The railroad industry developed very quickly in the Northeast. The earliest railroads crossed upstate New York and Vermont on their way from Canadian and Great Lakes cities to the warm water ports on the Eastern Seaboard. By 1853, the Champlain Valley was connected by rail to Montreal, Boston, Albany, and New York City. The early railroad years seemed to create more business for the lake vessels, but it soon became clear that they would ultimately appropriate nearly all business. Once railroad spurs were constructed throughout the Champlain Valley and the reliability of trains increased, the price of shipping by rail dropped dramatically and seriously competed with lake commerce. Railroads also offered a year-round transportation alternative, something that Lake Champlain could not provide.
The railroads reduced the work of vessels on Lake Champlain to moving cheap and heavy freight and tourists. Hauling cheap Canadian timber for growing American cities proved to be a staple for lake shipping for the rest of the nineteenth century, and ferry companies still provided the fastest and easiest service around the Champlain Valley. Steamboats of all sizes and functions were built and operated on the lake during the mid-nineteenth century in attempts to speed transportation on the lake and to make it more economical. These steamboats originally complemented the services of many of the sailing craft but eventually dominated the longer ferry crossings throughout the lake.
Decline of Lake Commerce (1874-1945)
One of the most negative effects on Lake Champlain commerce resulted from the construction of a rail line on the western shore of Lake Champlain. Many vessels operating on the lake had depended upon the transport of bulky cargoes of iron ore mined in the Adirondack Mountains. Once railroad tracks ran along the western shoreline, they were able to capture almost all of the iron ore traffic, simply as a matter of economics.
The new rail line also rendered the need for passenger steamers on Lake Champlain unnecessary. Passenger steamers continued to operate on the lake until the middle of the twentieth century, but they were no longer an essential part of the Champlain Valley's transportation network. The 1870s marked a rapid decline in all types of commercial sailing craft on Lake Champlain. With a few exceptions, the production of commercial sailing craft ceased in the 1870s, and a substantial number of the existing canal sloops and schooners were dismasted and converted into standard towed canal boats. An increasing number of steam tugs made towing a faster and more effective means of moving cargo around the lake. The expanding rail system also served a greater number of the northern lake towns, drawing away the freight that had previously supported the sailing craft.
Lake Champlain commerce survived into the middle of the twentieth century by carrying bulky cargoes within the Champlain Valley and bringing fuel oil, kerosene, and gasoline to the largest lake towns and cities. In an effort to stimulate lake commerce and activity on the Champlain Canal, the State of New York decided to enlarge the lock size to accommodate larger vessels by 1916. The state wrongly assumed that enlarging the size of the vessels would reduce the cost of shipment, thus providing an incentive to use water transportation instead of railroads. The new lock dimensions, however, exceeded the practical size for a shallow-draft wooden vessel. Commercial wooden ships had largely become obsolete by the 1920s, when wooden shipbuilding yielded to the construction of iron or steel vessels.
The use of ferries also eventually declined, primarily as a result of bridge construction. In 1929 the Champlain Bridge, the first permanent highway bridge to span Lake Champlain, was constructed between Crown Point, New York, and Chimney Point, Vermont. The second highway to cross the lake, from Rouses Point, New York, to Swanton, Vermont, was completed in 1938. This causeway required the construction of two bridges, the Rouses Point Bridge and the Missisquoi Bay Bridge. By 1945, bridges connected almost all of the Champlain Islands, and the roads around Lake Champlain had been vastly improved. The automobile, introduced to the region at the turn of the century, eventually replaced the horse and carriage and became the most popular way to transport goods and passengers throughout the Champlain Valley. Even tourists abandoned the lake's excursion vessels and embraced the automobile as the easiest way to explore and move about the area. As the number of automobiles increased, the demand for better roads and bridges took precedence over the lake's commercial fleet.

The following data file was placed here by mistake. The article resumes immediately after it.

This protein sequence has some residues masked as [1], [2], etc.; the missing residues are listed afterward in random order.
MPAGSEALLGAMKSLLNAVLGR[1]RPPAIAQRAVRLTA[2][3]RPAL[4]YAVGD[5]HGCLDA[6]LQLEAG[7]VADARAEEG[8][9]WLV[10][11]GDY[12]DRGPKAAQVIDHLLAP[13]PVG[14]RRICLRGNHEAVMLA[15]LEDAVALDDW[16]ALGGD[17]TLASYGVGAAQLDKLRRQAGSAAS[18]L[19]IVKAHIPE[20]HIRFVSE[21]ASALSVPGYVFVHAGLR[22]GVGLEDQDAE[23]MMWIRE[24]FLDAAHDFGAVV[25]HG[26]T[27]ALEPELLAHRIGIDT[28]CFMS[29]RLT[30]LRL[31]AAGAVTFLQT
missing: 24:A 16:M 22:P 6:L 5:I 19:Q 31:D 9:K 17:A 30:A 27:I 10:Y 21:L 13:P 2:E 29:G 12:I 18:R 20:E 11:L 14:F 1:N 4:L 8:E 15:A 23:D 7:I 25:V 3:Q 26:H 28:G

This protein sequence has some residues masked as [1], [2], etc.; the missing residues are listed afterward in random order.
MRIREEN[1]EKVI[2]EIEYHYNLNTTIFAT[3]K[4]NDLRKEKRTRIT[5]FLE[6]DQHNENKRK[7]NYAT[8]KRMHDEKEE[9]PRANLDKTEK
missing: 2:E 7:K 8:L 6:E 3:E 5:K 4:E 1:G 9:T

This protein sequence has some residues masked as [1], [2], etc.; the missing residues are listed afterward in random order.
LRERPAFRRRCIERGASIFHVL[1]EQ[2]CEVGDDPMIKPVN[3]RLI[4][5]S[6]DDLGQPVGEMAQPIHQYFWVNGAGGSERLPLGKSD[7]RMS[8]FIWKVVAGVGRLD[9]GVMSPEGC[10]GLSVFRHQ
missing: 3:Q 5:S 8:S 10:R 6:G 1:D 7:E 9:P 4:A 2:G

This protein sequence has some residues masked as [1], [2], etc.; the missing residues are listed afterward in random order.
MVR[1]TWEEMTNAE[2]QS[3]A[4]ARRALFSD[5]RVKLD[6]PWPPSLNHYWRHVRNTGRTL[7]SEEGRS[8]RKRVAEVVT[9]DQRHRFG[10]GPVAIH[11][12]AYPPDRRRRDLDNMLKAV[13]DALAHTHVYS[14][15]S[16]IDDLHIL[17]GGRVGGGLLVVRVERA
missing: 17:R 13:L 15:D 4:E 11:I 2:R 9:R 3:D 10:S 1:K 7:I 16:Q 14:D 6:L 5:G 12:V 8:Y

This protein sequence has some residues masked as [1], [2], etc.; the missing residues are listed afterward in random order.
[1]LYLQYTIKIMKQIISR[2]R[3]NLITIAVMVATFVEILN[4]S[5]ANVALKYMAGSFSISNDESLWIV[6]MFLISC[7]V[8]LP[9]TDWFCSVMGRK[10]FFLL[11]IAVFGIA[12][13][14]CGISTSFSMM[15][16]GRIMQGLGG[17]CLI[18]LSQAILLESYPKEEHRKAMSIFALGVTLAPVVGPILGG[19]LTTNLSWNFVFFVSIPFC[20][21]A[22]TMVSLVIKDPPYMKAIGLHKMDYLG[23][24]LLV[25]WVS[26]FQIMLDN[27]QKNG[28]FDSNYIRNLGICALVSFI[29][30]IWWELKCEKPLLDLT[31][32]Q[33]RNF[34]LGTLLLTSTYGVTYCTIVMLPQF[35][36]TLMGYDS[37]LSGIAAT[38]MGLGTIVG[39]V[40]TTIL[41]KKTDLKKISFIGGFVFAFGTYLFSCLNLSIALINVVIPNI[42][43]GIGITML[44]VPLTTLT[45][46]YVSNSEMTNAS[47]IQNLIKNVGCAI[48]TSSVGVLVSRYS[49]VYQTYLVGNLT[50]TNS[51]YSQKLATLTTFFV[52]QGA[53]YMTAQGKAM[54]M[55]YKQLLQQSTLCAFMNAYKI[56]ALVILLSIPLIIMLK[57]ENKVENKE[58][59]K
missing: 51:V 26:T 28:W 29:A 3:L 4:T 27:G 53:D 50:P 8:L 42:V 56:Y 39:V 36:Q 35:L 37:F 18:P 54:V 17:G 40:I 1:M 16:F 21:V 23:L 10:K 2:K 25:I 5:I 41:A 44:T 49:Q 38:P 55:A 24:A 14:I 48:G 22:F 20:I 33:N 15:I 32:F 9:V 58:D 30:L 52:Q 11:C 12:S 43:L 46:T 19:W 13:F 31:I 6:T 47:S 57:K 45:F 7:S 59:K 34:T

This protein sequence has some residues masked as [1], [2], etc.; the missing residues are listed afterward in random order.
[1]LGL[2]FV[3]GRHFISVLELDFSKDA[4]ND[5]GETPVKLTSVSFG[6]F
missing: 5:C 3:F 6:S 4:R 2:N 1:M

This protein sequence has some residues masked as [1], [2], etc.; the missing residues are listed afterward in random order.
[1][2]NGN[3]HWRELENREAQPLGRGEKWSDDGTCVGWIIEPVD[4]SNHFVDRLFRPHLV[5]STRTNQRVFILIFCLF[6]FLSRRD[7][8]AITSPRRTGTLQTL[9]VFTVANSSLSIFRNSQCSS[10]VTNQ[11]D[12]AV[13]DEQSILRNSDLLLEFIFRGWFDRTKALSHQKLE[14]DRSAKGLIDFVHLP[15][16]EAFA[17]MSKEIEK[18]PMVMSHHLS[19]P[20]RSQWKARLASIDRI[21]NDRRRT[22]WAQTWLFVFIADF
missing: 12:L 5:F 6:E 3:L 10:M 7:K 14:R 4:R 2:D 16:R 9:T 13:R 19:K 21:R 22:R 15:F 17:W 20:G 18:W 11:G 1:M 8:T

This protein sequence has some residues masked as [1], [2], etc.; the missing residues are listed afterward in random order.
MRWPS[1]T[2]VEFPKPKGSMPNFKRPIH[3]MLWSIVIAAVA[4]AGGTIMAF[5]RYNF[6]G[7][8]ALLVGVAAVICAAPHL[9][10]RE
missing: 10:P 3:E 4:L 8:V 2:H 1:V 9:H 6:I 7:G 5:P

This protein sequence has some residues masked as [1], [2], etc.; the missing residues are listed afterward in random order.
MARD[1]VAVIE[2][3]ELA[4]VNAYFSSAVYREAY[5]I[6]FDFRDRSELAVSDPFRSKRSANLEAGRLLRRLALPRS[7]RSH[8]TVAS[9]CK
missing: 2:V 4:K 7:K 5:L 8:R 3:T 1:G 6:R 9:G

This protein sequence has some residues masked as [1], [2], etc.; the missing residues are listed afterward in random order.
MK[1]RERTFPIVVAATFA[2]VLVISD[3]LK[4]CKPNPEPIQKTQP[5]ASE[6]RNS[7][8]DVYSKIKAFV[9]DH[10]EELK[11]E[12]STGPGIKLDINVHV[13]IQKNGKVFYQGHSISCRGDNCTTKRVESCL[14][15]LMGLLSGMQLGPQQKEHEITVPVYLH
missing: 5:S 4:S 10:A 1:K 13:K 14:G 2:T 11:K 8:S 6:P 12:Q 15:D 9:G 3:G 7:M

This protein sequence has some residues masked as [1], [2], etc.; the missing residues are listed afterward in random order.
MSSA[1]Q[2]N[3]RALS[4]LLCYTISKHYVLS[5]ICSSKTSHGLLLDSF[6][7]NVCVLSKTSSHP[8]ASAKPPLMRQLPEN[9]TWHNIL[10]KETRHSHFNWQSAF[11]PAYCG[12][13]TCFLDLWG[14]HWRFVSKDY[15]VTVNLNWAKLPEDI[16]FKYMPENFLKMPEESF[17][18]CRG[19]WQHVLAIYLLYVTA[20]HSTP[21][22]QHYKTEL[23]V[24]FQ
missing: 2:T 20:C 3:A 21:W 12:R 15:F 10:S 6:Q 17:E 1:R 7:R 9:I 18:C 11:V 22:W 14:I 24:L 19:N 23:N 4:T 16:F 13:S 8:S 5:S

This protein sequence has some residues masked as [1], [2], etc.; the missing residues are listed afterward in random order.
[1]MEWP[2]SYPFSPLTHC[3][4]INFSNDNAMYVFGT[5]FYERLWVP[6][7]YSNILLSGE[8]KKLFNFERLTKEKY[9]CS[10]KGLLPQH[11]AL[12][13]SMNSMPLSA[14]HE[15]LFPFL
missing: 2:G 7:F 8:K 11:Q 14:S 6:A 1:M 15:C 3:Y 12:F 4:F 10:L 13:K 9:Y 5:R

Woodland Period (2,900-400 years BP)
The Woodland Period is considered the most complex prehistoric period in the Champlain Valley. By this time, Native Americans in the region had developed a culture based on the selective borrowing of ideas and innovations from other people with whom they had come in contact over the past 9000 years. The people of the Woodland Period were becoming more sedentary in their living habits, and established substantial settlements on the floodplains of major rivers, such as the Winooski and Otter Creek. The subsistence patterns of prehistoric Champlain Valley residents gradually changed from mobile hunting and fishing parties to a dependence upon horticulture and the gathering of a greater diversity and quantity of wild plant foods. Long-distance trade decreased dramatically, which suggests an apparent isolation of Champlain Valley residents at this time. This period is further divided into the Early Woodland Period (2900-2100 years BP), the Middle Woodland Period (2100-950 years BP), and the Late Woodland Period (950-400 years BP), based upon changes in artifact assemblages and subsistence strategies. Native American dugout canoe, found in Shelburne Pond, Shelburne VT
FPO Native American dugout canoe, circa 1450 AD, found in Shelburne Pond, Shelburne, VT.
At the beginning of the Woodland Period, the Iroquois seem to have moved in and asserted their dominance over the Brewerton people living west of the Champlain Valley. By Middle Woodland times, Lake Champlain had become the boundary between two cultural groups, the Iroquois to the west and the Western Abenaki, another distinct group, to the east. By the Late Woodland or Contact Period, the Champlain Valley was home to the St. Lawrence Iroquois, the Western Abenaki, the Mahican, and the Mohawk. Currently archaeologists do not understand when, where, or why the different groups moved into the Champlain Valley, since boundaries between the Champlain Valley's native groups are impossible to define with the current archaeological data. Further analysis of the archaeological data collected throughout the valley must be completed in order to better understand each of these groups and how they utilized Lake Champlain and its natural resources.